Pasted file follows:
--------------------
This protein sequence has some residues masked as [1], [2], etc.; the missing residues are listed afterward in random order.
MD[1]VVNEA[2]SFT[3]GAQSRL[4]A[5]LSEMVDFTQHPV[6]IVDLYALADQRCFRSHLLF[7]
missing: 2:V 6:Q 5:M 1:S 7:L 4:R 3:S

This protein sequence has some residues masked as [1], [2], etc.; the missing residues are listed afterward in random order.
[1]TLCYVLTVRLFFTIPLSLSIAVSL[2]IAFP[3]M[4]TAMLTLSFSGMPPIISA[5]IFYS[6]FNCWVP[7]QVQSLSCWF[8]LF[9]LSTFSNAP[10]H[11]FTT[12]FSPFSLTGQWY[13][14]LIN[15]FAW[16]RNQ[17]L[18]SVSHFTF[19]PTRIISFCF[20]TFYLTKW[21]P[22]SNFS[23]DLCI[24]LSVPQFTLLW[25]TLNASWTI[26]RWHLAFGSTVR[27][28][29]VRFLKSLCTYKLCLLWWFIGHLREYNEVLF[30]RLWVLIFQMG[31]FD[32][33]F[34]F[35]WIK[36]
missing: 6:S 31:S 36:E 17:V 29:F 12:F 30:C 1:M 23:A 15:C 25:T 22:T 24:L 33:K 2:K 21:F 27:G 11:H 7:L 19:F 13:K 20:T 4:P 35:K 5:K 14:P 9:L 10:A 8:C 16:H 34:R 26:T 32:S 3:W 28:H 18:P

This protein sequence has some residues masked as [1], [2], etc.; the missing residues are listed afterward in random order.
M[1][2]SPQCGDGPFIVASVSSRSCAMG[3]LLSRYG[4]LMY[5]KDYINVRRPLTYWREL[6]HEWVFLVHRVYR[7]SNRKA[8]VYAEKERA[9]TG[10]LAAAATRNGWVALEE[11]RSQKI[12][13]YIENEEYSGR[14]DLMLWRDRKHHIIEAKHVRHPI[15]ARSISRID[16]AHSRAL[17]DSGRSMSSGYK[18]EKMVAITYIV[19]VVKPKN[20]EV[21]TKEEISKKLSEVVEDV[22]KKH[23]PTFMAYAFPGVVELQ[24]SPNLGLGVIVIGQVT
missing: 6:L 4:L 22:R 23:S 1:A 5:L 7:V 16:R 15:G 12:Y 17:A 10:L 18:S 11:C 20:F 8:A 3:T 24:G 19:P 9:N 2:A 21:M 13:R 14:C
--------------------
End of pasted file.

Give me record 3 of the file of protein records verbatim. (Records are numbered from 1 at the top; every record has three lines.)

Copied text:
This protein sequence has some residues masked as [1], [2], etc.; the missing residues are listed afterward in random order.
M[1][2]SPQCGDGPFIVASVSSRSCAMG[3]LLSRYG[4]LMY[5]KDYINVRRPLTYWREL[6]HEWVFLVHRVYR[7]SNRKA[8]VYAEKERA[9]TG[10]LAAAATRNGWVALEE[11]RSQKI[12][13]YIENEEYSGR[14]DLMLWRDRKHHIIEAKHVRHPI[15]ARSISRID[16]AHSRAL[17]DSGRSMSSGYK[18]EKMVAITYIV[19]VVKPKN[20]EV[21]TKEEISKKLSEVVEDV[22]KKH[23]PTFMAYAFPGVVELQ[24]SPNLGLGVIVIGQVT
missing: 6:L 4:L 22:R 23:S 1:A 5:L 7:V 16:R 15:G 12:Y 17:A 10:L 18:S 11:C 20:F 8:A 3:T 24:G 19:P 9:N 2:A 21:M 13:R 14:C